I’m sitting across from Grandma at the motor home table. We’re on our way to Sierra Bible Camp. Her hands are crossed demurely in front of her, her face tranquil and composed. She is beautiful. Not just beautiful. Looking back, the word “holy” comes to mind.
I remember thinking, “I want to be just like my Grandma when I grow up.”
I am nothing like Grandma.
I am brash where she is quiet. I am short-tempered where she is patient. Stormy where she is peaceful.
Also, I hate to cook.
Most of all, where Grandma was content to serve a few—her family, her church, her beloved husband—I am ambitious. As a child, I wanted to be the first woman to ride in the renowned Spanish Riding School of Vienna. As a teenager and young adult, I decided I would someday be a missionary in Africa, somehow single-handedly sweeping in to save the continent. Now, I have big plans to become a famous writer whose words impact millions, whose books top the lists.
In reality, I have done none of those things. I am forty now, and I have never been to Africa. I’ve never written a bestseller—in fact, my blog has never even gone viral. And the last time I rode a horse, it was a sway-backed mare in the gravel yard of a North Carolina farm.
When my children were quite young, the third still an infant, I sat in silent worship one day pondering these things. Instead of worshipping, I pondered how little I had done. How boring and banal my life was. The endless meals. The endless diapers. The endless, soul-sucking laundry.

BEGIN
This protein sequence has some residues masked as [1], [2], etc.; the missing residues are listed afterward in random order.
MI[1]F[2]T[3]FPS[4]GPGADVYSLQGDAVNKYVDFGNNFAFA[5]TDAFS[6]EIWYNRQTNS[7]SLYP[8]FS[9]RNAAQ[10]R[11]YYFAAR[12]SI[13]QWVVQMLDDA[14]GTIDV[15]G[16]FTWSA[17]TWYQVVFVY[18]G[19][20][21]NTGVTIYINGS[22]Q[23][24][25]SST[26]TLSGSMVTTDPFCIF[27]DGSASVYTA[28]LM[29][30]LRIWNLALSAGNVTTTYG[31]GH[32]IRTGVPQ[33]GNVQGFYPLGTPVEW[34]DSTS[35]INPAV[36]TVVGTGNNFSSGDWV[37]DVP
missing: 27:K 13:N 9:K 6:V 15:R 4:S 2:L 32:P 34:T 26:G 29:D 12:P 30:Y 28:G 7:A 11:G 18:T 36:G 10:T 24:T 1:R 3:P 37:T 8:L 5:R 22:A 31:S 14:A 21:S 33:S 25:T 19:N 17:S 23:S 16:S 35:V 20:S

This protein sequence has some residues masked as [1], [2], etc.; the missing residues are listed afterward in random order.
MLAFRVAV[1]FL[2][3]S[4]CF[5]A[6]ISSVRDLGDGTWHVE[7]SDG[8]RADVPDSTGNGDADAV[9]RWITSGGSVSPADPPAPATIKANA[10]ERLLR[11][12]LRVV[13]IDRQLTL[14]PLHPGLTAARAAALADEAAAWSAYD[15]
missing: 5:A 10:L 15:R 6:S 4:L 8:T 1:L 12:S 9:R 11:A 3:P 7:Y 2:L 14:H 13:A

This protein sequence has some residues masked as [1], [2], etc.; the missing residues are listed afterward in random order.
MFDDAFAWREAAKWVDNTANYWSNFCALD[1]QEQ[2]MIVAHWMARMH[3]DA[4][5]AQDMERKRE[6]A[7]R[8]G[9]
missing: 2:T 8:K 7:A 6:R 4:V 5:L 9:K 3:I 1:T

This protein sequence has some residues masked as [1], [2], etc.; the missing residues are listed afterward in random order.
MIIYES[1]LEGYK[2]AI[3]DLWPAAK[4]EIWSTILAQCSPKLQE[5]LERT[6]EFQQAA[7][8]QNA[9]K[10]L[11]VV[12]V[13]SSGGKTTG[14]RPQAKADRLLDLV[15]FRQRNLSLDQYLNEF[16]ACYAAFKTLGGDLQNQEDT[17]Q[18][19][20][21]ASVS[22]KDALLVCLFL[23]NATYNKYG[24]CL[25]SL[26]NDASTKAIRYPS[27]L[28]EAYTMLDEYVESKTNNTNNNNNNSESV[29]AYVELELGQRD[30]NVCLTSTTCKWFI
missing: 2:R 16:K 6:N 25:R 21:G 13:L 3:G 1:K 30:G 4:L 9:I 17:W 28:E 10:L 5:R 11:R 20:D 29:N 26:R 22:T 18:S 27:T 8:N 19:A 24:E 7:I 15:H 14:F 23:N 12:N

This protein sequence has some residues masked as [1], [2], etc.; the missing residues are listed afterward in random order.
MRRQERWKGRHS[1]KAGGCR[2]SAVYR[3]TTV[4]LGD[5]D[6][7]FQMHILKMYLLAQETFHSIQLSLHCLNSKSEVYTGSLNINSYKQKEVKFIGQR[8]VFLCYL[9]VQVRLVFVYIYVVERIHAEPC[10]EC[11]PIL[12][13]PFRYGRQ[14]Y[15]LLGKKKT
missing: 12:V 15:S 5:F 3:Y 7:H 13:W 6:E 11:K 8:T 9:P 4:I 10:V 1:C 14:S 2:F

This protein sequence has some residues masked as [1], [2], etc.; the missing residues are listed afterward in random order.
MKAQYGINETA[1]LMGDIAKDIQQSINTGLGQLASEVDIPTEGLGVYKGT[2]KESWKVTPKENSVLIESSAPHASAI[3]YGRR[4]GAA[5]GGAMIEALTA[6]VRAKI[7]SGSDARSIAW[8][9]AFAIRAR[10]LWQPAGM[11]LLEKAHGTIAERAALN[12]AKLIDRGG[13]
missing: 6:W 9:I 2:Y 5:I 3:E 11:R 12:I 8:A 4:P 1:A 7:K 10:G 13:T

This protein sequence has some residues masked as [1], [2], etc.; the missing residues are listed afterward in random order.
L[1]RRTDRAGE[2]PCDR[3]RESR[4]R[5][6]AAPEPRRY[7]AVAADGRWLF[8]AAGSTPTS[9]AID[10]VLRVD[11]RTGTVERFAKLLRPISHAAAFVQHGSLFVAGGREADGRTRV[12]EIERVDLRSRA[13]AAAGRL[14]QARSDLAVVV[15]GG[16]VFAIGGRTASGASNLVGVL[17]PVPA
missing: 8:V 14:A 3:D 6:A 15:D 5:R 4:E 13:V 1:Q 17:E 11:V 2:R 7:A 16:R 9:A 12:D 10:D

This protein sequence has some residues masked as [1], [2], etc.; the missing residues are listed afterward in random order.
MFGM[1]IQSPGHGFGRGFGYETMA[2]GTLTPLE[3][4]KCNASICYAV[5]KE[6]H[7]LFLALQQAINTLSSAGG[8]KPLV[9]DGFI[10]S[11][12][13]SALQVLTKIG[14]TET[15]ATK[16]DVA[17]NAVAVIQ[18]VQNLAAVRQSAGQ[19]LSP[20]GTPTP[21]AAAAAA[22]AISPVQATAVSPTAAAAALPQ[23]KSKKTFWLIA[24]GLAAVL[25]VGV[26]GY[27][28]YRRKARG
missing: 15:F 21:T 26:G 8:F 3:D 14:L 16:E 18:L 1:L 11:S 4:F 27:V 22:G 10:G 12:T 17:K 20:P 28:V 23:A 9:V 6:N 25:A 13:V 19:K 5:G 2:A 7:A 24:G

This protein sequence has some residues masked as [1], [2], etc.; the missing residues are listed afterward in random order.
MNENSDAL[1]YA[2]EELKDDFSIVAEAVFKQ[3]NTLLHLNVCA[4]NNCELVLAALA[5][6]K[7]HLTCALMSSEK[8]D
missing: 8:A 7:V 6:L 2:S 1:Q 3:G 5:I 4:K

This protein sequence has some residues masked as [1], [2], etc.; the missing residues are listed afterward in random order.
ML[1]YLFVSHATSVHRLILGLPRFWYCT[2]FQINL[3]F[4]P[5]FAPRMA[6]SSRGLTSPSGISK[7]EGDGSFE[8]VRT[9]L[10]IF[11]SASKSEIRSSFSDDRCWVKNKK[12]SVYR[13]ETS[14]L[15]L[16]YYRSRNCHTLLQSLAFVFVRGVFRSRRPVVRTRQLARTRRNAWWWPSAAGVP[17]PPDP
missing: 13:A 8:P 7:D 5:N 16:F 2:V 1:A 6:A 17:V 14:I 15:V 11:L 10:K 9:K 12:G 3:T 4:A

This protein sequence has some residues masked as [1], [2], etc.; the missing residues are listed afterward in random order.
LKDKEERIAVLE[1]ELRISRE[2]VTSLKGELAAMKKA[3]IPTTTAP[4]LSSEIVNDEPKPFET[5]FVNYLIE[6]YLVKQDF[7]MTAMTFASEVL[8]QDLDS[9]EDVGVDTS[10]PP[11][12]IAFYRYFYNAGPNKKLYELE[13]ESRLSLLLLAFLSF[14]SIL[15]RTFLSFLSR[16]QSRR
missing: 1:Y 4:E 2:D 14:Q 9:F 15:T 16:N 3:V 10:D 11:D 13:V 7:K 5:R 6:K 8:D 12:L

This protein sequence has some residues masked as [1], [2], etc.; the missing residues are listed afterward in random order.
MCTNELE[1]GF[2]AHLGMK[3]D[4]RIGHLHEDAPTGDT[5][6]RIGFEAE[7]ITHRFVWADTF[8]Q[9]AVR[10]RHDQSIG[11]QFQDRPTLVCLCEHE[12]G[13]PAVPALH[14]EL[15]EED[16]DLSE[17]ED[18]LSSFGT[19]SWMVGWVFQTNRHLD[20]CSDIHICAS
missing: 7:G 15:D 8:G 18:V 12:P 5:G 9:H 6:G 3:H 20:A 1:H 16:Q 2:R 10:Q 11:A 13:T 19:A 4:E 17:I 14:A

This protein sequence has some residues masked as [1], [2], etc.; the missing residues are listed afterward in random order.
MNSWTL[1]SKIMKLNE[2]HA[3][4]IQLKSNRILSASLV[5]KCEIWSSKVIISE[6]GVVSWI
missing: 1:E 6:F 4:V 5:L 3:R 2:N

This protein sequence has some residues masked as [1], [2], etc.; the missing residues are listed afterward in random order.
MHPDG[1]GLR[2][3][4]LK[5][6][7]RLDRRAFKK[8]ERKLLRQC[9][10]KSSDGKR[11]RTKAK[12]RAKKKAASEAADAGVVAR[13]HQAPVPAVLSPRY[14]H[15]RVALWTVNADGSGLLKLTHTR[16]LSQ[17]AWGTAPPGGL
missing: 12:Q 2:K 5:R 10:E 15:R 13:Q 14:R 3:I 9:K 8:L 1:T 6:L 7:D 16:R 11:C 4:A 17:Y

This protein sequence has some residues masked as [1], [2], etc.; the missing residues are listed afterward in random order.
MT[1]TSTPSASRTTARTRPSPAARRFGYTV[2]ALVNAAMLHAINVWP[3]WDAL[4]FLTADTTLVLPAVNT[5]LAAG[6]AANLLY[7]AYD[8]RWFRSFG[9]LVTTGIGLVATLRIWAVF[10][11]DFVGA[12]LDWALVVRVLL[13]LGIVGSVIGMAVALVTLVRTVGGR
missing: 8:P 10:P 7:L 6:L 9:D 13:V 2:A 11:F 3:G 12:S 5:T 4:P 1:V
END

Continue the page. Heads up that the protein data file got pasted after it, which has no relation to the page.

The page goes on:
How different I am from my grandma. Grandma, sitting silently in worship with the child me, holding my hand, sharing her little stool with my little feet. I suspect Grandma never spent her worship time silently complaining about her life. More likely she was thinking how grateful she was to have her little granddaughter’s hand in her own.
Grandma, as far as I know, never went to Africa either—we have that in common, I guess. I’m pretty sure she never wrote a bestselling book or rode in a famous horseback riding troupe either. Grandma knew that those things are not necessary to a beautiful, a holy life. She serves a God who attends to the falling of a single sparrow and the loss of a single sheep.
Rather than look for big, “important” things to do, Grandma took care of those God placed in her path, following Jesus’s admonition to love her neighbor. She trusted that to be the most important thing she could do.
And it was amazing.
All who knew her loved her and were blessed by her grace, her hospitality, her generosity, her faith, and her strength.
Grandma lived radiantly in God’s love and this world is a better place for having had her in it.
When I think of Grandma, I expect I will always think of her in sunlight, brightly reflecting God’s own light, walking hand in hand with her beloved Ted Mann, turning to smile up into his face. And I hope when it’s my turn to leave this life, Grandma and Grandpa will greet me on the other side, still holding hands.
You see, I am ambitious. And my greatest ambition is to live my life as radiantly as my grandma lived hers.
*Today I read this for the more than 100 people who drove from all over California, and flew in from all over the country, to honor my grandmother’s memory. The memorial was peaceful, joyful, and (for all practical purposes) flawless–just like my grandma.